As seen through our dog’s eyes
Just call us Chew Toy, Boss and Beni
Around our house, I’m known by a few different names — Bill, Dad, and of course, Gene. Recently, however, I’ve added a new tag: Chew Toy.
As my 16-year-old was playing with our incredibly smart/idiotic dog, Figgy, it struck us that we each have fairly defined roles in the dog’s life. She feeds him and takes him out most of the time, my wife handles the vet visits and pet store trips, and I stick my arm in his mouth until it hurts too much and significant wounding occurs.
It actually sounds worse than it is. Figgy is a rescue dog — an odd terrier/science-experiment-gone-wrong who weighs about 12 pounds, so the amount of trauma he can inflict is somewhat limited. He doesn’t mean to cause damage; it’s just that he’s pointy and made up of teeth, mostly.
So we all wondered — if he associates each of us with different roles and benefits, what does he call each of us in his head? I can’t imagine he has the internal dog vocabulary or the understanding of a family dynamic to come up with “Mom, Dad and Sibling,” but there has to be some correlating identifier.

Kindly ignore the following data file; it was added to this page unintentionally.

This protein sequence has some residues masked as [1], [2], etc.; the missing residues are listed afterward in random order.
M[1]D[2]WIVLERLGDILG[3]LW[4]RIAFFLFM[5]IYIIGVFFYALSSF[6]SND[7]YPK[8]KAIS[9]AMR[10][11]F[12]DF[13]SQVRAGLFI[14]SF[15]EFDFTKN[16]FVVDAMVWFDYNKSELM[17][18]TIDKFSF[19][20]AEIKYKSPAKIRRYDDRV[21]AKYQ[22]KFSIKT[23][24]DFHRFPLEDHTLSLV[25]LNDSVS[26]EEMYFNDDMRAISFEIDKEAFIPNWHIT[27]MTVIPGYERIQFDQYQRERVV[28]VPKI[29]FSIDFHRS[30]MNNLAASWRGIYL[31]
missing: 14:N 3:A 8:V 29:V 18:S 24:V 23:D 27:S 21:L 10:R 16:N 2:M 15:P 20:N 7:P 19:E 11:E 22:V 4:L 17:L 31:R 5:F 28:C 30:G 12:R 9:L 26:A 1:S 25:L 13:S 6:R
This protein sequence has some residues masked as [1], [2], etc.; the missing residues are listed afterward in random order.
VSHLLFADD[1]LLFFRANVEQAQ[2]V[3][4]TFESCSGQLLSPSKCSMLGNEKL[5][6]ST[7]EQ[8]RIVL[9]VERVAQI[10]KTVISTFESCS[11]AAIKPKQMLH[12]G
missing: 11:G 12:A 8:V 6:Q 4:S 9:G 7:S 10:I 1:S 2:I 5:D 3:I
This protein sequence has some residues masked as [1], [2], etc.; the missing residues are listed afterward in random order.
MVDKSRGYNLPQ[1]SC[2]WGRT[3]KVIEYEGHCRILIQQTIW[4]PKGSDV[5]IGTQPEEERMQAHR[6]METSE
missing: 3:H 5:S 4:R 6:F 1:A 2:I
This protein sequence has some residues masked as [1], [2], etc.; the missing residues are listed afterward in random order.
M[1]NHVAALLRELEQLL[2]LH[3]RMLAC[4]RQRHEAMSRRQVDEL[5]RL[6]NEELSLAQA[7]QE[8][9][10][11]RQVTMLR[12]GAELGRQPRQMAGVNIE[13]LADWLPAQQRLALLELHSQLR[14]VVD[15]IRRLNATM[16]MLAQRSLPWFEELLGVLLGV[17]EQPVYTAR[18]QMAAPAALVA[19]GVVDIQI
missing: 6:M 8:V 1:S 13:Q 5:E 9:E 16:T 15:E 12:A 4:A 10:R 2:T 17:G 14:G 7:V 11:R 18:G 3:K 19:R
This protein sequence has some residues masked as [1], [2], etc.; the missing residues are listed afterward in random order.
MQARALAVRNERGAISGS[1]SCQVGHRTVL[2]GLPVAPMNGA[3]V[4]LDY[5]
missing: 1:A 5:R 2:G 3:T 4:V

He’s smart enough to know what he gets from me: play time. He loves to play keep away with his stuffed toys. Actually, I’ll rephrase that — he loves to play ‘savage Dad’s arm while I try to take the stuffed toy away.’
He has a very strong play-drive, so as soon as someone says the phrase, “Ducky Momo,” the name of his favorite toy, he starts bouncing off the walls. My role in this daily routine then is to try to keep Ducky Momo away from Figgy, who employs every one of his gladiatorial skills to get it — usually resulting in various degrees of scarring.
Obviously, I’m Chew Toy. Or The One That Bleeds. There’s no doubt that his dog brain references my wife as “Boss.” She speaks, the dog jumps. Or lays down. Or rolls over. Whatever she tells him to do, he does it. She is the alpha.
It’s a bit harder to define what he’d call my daughter, though. In our family pack, the dog sees himself as pretty close to her in the pecking order. She is his primary caregiver. She takes him out early in the morning and late at night in any weather without ever questioning or complaining. She feeds him twice a day, and she gives him plenty of love. She taught him all his tricks (sit pretty, be gorgeous, levitate). Of course, she also has a quirky habit of telling everyone he’s fat (he’s not), and incredibly young (he’s not). There is a real sibling dynamic there.
After great debate, we eventually settled on “Beni,” which means “sister” in Klingon — which is fitting, because that dog seems to love combat sports.
I blame Ducky Momo.
Bill Burke is the guy with all the scratches and abrasions on his forearms. He lives in southern New Hampshire with his wife, daughter and pointy dog. He is also Managing Editor of Custom Publications for McLean Communications.